When Leonida Kobusingye, 27, entered Fort Portal Regional Referral Hospital (Buhinga) last week, she was looking forward to the birth of her third child with the joyful anticipation common to all mothers.
In a few days, she hoped, she and her husband would take home their new bundle of joy and present him or her to the siblings, two girls of five and two years.
Mr Saturday Rukundo wa Zirahagye, her 35-year old husband, must have had mixed emotions. His brother, who died a few days before Kobusingye’s labour, had just been buried in Mparo, Rukiga, Kigezi. Not even the birth of his child would ease the pain of losing a brother.
His thoughts must have been with his own father, Mr Narais Zirahagye, who, like most Ugandans, spent more time in mourning than celebration.
The birth of the baby would bring smiles to the old man and other bereaved relatives.
It would certainly bring a smile to Kobusingye’s widowed mother. You see Kobusingye was an only child.
Everyone kept their mobile phones charged, ready to receive the news from Fort Portal.
When the news came, it was that Kobusingye had died, along with her baby, victims of preventable complications of childbirth.
According to Zirahagye, his daughter-in-law had been in labour at Buhinga Hospital for one-and-a-half days. Delivery by caesarean section was accomplished, but the baby died. Kobusingye bled profusely, resulting in her death.
The family does not know what happened. Robert Boy Zirahagye, Kobusingye’s brother-in-law, told me that the baby died because of “a problem with the umbilical cord,” which does not say much.
News of Kobusingye’s death hit me hard, not because Zirahagye is my friend, but because she, along with another 15 women who died on the same day due to pregnancy-related causes, did not have to.
Based on the information that the family has shared with me, the deaths of this young woman and her child were preventable.
Replace the name Kobusingye with Akello, Acanit, Ajaruva, Emojung, Kisembo, Naikoba, Nanziri, Onzia or Wesesa, the story is the same across the country, as it is in most of sub-Saharan Africa.
Women of 15-49 years continue to have an unacceptably high death rate due to preventable pregnancy related causes.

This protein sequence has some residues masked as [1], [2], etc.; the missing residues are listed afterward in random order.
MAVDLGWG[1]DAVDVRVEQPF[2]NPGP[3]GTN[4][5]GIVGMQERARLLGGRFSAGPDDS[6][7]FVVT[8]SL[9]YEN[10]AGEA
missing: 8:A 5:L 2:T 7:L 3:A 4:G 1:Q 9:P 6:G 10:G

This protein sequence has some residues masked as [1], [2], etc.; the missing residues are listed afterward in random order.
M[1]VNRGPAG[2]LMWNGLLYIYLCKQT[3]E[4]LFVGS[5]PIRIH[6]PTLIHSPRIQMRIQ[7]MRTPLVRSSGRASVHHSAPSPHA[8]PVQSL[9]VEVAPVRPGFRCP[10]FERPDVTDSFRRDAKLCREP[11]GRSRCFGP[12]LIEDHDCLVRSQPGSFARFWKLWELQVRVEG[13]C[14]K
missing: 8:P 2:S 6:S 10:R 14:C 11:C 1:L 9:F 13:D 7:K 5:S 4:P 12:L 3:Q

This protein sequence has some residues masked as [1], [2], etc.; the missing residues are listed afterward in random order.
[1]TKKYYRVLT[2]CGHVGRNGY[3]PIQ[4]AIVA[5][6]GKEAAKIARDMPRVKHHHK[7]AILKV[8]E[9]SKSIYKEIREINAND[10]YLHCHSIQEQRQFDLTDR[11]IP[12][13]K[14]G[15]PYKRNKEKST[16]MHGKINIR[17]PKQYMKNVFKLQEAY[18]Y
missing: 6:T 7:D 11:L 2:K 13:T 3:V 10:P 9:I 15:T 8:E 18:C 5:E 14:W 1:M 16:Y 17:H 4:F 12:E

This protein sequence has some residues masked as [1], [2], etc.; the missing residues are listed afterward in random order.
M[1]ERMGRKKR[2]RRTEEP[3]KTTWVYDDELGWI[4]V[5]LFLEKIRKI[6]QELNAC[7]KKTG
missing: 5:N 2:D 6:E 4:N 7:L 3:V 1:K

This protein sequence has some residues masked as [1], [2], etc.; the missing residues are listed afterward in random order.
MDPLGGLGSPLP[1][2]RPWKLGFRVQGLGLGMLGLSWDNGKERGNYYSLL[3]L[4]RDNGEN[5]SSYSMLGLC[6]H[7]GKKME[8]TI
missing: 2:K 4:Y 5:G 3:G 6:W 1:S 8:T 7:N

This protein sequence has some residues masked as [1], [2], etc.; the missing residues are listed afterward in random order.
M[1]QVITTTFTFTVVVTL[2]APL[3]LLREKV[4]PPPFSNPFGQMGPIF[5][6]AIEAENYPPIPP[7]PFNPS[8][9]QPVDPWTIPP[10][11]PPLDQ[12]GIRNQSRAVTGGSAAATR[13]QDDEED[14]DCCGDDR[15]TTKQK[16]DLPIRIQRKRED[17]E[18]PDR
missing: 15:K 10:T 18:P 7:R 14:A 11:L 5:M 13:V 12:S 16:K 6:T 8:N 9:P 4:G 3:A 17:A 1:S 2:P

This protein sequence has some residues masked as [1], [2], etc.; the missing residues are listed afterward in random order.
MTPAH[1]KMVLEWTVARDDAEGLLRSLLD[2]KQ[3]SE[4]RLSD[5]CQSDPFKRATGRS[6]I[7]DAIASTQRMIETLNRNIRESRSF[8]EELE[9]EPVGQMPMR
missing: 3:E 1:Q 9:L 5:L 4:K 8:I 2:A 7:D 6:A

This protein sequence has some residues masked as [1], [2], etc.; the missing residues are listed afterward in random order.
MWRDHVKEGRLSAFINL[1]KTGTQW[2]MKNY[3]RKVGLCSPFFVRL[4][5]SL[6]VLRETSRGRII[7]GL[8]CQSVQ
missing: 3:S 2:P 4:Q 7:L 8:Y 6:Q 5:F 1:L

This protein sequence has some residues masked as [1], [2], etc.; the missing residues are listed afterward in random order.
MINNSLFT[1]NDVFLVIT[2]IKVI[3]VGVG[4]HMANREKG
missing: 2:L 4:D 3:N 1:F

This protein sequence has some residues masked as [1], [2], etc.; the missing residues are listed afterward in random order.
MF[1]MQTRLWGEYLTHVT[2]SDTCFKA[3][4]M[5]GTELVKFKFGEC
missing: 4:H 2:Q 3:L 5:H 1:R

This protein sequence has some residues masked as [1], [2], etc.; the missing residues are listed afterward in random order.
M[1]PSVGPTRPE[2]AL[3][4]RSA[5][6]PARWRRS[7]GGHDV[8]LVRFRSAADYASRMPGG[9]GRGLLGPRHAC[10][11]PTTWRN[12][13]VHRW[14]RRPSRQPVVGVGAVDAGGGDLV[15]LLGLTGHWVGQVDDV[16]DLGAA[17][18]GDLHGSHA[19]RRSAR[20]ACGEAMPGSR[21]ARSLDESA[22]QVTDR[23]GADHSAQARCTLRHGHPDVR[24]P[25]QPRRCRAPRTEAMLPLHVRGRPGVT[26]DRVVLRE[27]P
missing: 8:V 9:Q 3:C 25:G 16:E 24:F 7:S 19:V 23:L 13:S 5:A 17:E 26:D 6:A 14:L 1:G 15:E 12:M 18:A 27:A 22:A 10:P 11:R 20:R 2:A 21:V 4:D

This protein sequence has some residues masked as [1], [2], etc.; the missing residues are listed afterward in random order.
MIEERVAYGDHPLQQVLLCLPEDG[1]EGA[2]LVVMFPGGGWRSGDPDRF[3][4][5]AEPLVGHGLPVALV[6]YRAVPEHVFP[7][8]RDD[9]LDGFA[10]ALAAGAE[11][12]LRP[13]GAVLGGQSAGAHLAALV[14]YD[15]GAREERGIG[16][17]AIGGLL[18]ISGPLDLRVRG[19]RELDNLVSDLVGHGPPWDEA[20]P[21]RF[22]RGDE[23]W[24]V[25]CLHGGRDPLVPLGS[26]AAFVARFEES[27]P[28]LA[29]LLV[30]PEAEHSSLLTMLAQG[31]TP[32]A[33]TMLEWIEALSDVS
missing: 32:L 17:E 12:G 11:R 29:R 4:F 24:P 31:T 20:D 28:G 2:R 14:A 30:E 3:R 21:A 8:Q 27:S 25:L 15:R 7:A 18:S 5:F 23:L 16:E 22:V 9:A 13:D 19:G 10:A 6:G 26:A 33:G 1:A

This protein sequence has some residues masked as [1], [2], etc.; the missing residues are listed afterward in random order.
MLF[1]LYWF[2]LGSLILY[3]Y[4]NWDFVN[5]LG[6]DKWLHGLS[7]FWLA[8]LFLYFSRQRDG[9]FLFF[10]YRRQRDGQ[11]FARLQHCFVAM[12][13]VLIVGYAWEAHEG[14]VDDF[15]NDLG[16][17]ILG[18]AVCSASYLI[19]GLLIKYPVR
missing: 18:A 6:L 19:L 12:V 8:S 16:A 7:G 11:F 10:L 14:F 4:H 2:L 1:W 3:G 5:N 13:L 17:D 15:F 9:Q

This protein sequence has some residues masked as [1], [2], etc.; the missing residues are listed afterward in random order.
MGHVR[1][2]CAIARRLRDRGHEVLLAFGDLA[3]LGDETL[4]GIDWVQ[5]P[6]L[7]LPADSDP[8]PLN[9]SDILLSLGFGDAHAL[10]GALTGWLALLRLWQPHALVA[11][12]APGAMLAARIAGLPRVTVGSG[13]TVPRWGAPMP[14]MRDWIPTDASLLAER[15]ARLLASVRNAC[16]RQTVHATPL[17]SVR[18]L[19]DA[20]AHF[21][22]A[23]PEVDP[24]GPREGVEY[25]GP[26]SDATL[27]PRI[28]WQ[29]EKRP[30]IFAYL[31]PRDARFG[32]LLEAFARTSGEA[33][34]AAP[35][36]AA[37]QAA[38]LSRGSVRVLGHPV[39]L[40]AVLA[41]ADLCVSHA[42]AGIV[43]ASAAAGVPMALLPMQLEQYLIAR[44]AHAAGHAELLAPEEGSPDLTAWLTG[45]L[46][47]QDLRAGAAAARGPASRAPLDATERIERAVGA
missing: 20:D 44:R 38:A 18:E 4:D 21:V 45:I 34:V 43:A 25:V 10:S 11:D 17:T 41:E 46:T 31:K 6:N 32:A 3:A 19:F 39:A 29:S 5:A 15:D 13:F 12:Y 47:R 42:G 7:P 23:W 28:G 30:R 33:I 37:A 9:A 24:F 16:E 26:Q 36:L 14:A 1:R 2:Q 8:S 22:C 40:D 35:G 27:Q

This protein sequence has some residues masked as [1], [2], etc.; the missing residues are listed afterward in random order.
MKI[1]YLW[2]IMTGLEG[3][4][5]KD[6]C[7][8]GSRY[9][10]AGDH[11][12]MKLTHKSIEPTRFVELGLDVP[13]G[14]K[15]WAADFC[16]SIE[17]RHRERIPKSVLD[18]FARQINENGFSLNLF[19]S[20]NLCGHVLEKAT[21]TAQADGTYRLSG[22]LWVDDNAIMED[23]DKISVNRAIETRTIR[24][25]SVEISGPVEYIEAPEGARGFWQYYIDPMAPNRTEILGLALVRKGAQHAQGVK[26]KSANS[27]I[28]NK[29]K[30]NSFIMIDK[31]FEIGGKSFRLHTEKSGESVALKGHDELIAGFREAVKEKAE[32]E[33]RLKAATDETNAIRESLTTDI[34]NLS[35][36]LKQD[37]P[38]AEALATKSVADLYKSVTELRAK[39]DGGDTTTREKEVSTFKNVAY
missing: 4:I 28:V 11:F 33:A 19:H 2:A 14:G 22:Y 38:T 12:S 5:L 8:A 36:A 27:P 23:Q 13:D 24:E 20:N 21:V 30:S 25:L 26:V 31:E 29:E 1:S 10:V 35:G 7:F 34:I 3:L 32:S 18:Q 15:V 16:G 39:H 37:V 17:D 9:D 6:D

We lose 438 Ugandan mothers per 100,000 live births every year, a figure pretty much unchanged in nearly 40 years. Our hope had been that by 2015, this maternal mortality rate would have fallen to about 211 per 100,000 live births.
Likewise, babies continue to die around the time of their birth at very high rates.
Uganda’s perinatal mortality rate (stillbirths and baby deaths between seven completed months [28 weeks] of pregnancy and seven completed days after birth) is 40 per 1,000 pregnancies that reach at least 7 months. The most dangerous places to be pregnant in Uganda are the West, South West and central regions, with perinatal mortality rates of 54, 48 and 47 per 1,000 pregnancies, respectively. The lowest rate is in Northern Uganda, reported to be 22.
This is a story we have told in this column several times. It is a story we shall keep telling, for it reminds us that in 2015, the target year of the Millennium Development Goals (MDGs), the dream of drastically improving the health of women and their babies remains unrealised.
This is not due to lack of knowledge or documented pathways to achieving these modest goals. The Uganda government and the health care development partners have excellent policies and programmes in place.
The challenge is to collectively embrace the necessary cultural change that will enable us to invest our time, our skills, our resources and our minds in a national programme that translates our sentiments into action.
Space does not allow a thorough discussion of the contributors and possible solutions to these high death rates.
Suffice to say that the government must increase spending on health to a minimum of 15 per cent of the total national budget. The bulk of the increased spending should be invested in very well-trained, skilled well-paid ethically committed multidisciplinary teams of health professionals whose brief is to ensure best outcomes for mothers and their babies.
Those charged with responsibility to provide service to mothers and babies must be held accountable for any actions that put lives at risk.
A truly regionalised and interlinked maternal-child health programme, complete with a reliable ambulance transport system, is an essential component of a successful approach to the problem.
Whereas the government already mandates that all maternal and perinatal deaths be reported and reviewed, there remains a significant opportunity of improvement in this area.
The death reviews are not designed to lay blame or point fingers. They are a vital means of identifying gaps and recommending corrective measures so as to improve outcomes.
In a telephone conversation with Mr Zirahagye yesterday, he told me that the family had many questions and were hopeful that there would be an independent death review and a report on the death of his daughter-in-law and grandchild.
Nothing can bring Kobusingye and her baby back. However, Mr Zirahagye said: “This has happened to me, but it should not happen to somebody else.
Dr Mulera is based in Toronto, Canada. firstname.lastname@example.org